• Collect pet waste. Pet and human waste in stormwater are a leading cause of the bacteria that cause shellfishing closures and beach closures. Already, the waters around Navassa are closed to shellfishing. Picking up after pets may help improve water quality to one day permit shellfishing again. Or it may at least prevent water quality from degrading further and closing Navassa's rivers and streams to human contact.
  • Reduce or eliminate the use of fertilizer. Lawn and garden fertilizer contains high levels of nitrogen, a primary pollutant in stormwater that causes algal blooms and fish kills. When using fertilizers, make sure to read the instructions and do not use more than is recommended. Another option is to use native plants in landscaping. Native plants are drought resistant and typically require no fertilizer to thrive in our climate.
  • Ensure proper septic system function. For residents on septic systems, proper septic function is critical for protecting water quality. Failed septic systems not only pollute stormwater that drains to creeks and streams, they also can pollute groundwater and nearby wells that rely on groundwater for home water use. Perform routine maintenance on your system and immediately notify Town Hall if your septic system fails.

Help protect against stormwater pollution by construct a residential rain garden. See the flyer for more information

Navassa Stormwater Hotline 910-371-2432

If you have questions or concerns regarding stormwater issues within the Town of Navassa call the hotline number above and ask to speak with the Town Planner and Stormwater Administrator.

NC Department of Environment & Natural Resources STOP MUD Hotline 1-866-STOPMUD (786-7683)

Erosion caused by stormwater runoff from construction and development activities is another major source of pollution in our local waterways. If you observe any erosion or sedimentation problems in Navassa please call the STOP MUD hotline listed above to report them to the NC DENR.

Public Comments

The Town of Navassa encourages residents to comment on stormwater facilities within the community. If you have any comments or concerns regarding any stormwater facility in the community, please fill out the form to the right.

Report Illicit Discharges

Illicit discharges are any discharges into the stormwater drain system that are NOT composed entirely of stormwater. Illicit discharges are a problem because, unlike wastewater which flows to a wastewater treatment plant, stormwater flows directly into our rivers and streams. Pollutant levels from illicit discharges have been shown in EPA studies to be high enough to significantly degrade water quality and threaten aquatic, wildlife, and human health. For more information on illicit discharges and how to detect them, click on the EPA document to the right.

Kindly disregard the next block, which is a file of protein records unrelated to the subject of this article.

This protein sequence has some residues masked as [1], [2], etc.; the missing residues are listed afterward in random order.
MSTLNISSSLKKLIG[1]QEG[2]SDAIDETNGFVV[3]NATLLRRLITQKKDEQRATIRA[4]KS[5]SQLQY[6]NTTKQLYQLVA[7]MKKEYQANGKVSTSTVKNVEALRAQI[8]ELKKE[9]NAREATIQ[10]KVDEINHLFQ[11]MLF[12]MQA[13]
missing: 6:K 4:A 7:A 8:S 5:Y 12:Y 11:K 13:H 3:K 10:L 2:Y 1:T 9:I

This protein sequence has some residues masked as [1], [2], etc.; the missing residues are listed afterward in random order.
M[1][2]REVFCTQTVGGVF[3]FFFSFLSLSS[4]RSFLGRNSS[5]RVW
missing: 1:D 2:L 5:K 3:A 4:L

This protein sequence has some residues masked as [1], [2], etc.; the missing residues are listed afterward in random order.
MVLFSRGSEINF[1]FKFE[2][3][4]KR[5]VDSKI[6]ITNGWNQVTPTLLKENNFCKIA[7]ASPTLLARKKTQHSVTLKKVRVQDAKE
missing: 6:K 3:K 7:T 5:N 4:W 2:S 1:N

Examples of Illicit Discharges

  • Sanitary wastewater
  • Septic tank leaks
  • Improper disposal of oil
  • Improper disposal of radiator fluid
  • Wastewater from washing machines
  • Spills from roadway accidents
  • Improper disposal of household chemicals

Illicit Discharges are NOT

  • Firefighting activities or water line flushing
  • Lawn watering
  • Water from car washing
  • Streetwash water
  • Foundation Drains

The link above provides a form to report any illicit discharges you see and the link below provides more information about illicit discharging.

Stormwater Ordinance and Design Manuals:

On December 16, 2010, the Town Council adopted the Town of Navassa Phase II Stormwater Ordinance. Click on the PDF document to the right to download a copy of the ordinance.

In order to determine the appropriate design of stormater BMPs, the town utilizes the policy, criteria, and information, including technical specifications and standards, in the most recent version of the North Carolina Division of Water Quality Stormwater Best Management Practices Design Manual or the Brunswick County, North Carolina Low Impact Development (LID) Guidance Manual (Collectively the Design Manuals) as the basis for decisions about stormwater permits and about the design, implementation and performance of structural and non-structural stormwater BMPs. However, when there is a conflict between the NC Division of Water Quality Stormwater Best Management Practices Design Manual and the Brunswick County, NC Low Impact Development (LID) Guidance Manual, the more stringent standards shall apply.

Please contact the Planning Department with any questions you may have and to verify that you have the most updated versions of these documents.

Town of Navassa Stormwater Permit Application

Town of Navassa Stormwater Documents:

Click on the links below to download copies of Navassa stormwater documents.

For More Information

Local Endangered Species:

The shortnose sturgeon (Acipenser brevirostrum) is listed as an endangered species and is known to have a habitat range that includes our local waters. Stormwater runoff is one of the major sources of pollution in our waterways so it is important that we all do our part to help prevent the extinction of the shortnose sturgeon by working together to stop unnecessary stormwater pollution. The link below takes you to more information about the shortnose sturgeon. Click on the image below to find out more about them.